Against the badge of the King of Caid (Argent, on a pale azure a crescent argent), there's a CD for the complex line of the pale and, in this case, a CD for type of tertiary charge.
We were given no evidence to support this form of helm as a "Mongol helm", or indeed as any nationality of helm. Such examples of Mongol helms as we could uncover did not show the submitted helm's fur trim or the hanging drapery; our best contemporary example (from an illustrated history of the Mongols by Rashid ad-Din, c.1300) showed a plain pointed cap with "ear muffs" on either side. Since this submission would be the SCA's defining instance of a Mongol helm, it's important that it be documented in this form. This is being returned, pending such documentation.
Wulfstan Egweald. Device. Sable, two wolves combattant, tails nowed, and on a point pointed Or a tower sable.
The wolves are not drawn in a recognizable heraldic manner. In particular, they seem to be drawn with lions' tails, and a suggestion of manes; but the snouts, and the cant, would make them wolves. Such confusion is contrary to the purpose of heraldry. Please have the gentle resubmit with identifiably drawn wolves.
Alicia Kyra Avelin. Household badge for Caer Ariandan. (fieldless) A flame sable voided argent.
This conflicts with the badge of Aonghais Dubh MacTarbh (SCA): Argent, a flame sable voided Or. Voiding can be considered equivalent to adding a tertiary charge; Alicia's submission can be equally well reblazoned On a flame sable another argent, and Aonghais's badge reblazoned On a flame sable another Or. By those blazons, the conflict is clearer: Rule X.4.j does not grant a CD for change of tertiary tincture alone.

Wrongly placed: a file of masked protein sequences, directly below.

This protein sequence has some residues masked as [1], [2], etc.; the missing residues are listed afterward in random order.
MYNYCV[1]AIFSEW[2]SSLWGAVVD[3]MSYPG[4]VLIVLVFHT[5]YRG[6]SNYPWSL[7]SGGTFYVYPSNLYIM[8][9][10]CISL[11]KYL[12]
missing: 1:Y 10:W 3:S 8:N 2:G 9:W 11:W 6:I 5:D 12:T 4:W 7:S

Azaleja Imrah Antoniades. Name.
Azaleja is a common noun, Serbo-Croatian for the azalea flower. Its use as a given name is based on Bosanac's Prosvjetin Imenoslov, which is apparently a Serbo-Croatian baby-name book (on a par with most of its American counterparts). We need evidence of the flower's use as a period given name before we can register this.
Hasim Solomon. Name.
The submitter's armory has been registered under the holding name Cathy of Dun Or.
There are two problems with the name. First, there's an aural conflict with Hakim Solomon, registered on this LoAR. Second, Hasim doesn't appear to be documented as a period given name. Hanks & Hodges' First Names is evidently not reliable in this case; we need to see some period examples of the name's use.